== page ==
Disney’s box office problems ramp up pressure on CEO Bob Iger and studio chief Alan Bergman

It’s rare for Disney Chief Executive Bob Iger to acknowledge his company has had creative missteps. So when he does, it’s probably wise to pay attention.

“As I’ve looked at our overall output, meaning the studio, it’s clear that the pandemic created a lot of challenges creatively for everybody, including for us,” Iger said last week during Disney’s earnings conference call. “I’ve always felt that quantity can be actually a negative when it comes to quality, and I think that’s exactly what happened, we lost some focus.”

Iger followed his comments with a new mandate: Disney will be making fewer films. It’s a similar strategy to one Iger took when he first became Disney CEO in 2005. At the time, Disney’s animation and live-action studio divisions had struggled with a string of failed movies, including including “The Alamo,” and “Home on the Range” and “Pooh’s Heffalump Movie.”

Iger’s solution then was to cut 650 studio jobs and slash its annual movie production output in half, releasing only about a dozen films each year. He also acquired Pixar, giving Disney an immediate infusion of quality movies and a brand of storytelling that rubbed off on Disney’s traditional animation studio.

Iger appears to be re-running the playbook for 2024. After flooding Disney+ with movies and other new content for several years, Iger is strategically cutting back to accelerate free cash flow generation and profitability. Disney eliminated animation jobs in June — the first significant cuts in about a decade — as part of a larger round of job reductions. After releasing four Marvel Cinematic Universe movies in 2021 and three in 2022 and 2023, Disney will have just one in 2024 — “Deadpool 3.” There hasn’t been a Star Wars movie since 2019′s “The Rise of Skywalker.”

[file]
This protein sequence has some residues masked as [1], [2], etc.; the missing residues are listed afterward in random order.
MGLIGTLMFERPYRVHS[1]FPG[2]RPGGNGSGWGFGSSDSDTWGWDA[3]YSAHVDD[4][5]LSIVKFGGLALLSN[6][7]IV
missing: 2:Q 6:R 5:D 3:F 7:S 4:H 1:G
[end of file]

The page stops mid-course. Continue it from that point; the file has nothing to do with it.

In 2006, acquiring Pixar quickly improved Disney’s film quality and box office results. The animators’ blend of technology and storytelling rubbed off on Disney’s traditional animation unit, eventually leading to hits including “Frozen” and “Zooptopia.” This time, Disney will need to improve organically, putting pressure on Iger and studio head Alan Bergman to show results as activist shareholders Trian Partners and ValueAct threaten to pressure management and the board.

“I feel good about the direction we’re headed, but I’m mindful of the fact that our performance from a quality perspective wasn’t really up to the standards that we set for ourselves,” Iger said last week. “And so working with the talented team at the studio, we’re looking to and working to consolidate, meaning make less, focus more on quality. We’re all rolling up our sleeves, including myself, to do just that.”

Iger noted the Disney animation studio’s next release, “Wish,” which stars Ariana DeBose and debuts in theaters on Wednesday, could begin a run of sustainable hits for Disney. Early ticket sales suggest “Wish” is tracking at $55 million for the Wednesday to Sunday period including Thanksgiving. That trails previous Thanksgiving openers from Disney movies including “Ralph Breaks the Internet,” “Coco,” “The Good Dinosaur” and “Tangled” but is higher than the $18.9 million brought in from “Strange World” last year and the $40.6 million from “Encanto” in 2021, according to data from Comscore.

Disney’s box office blunders

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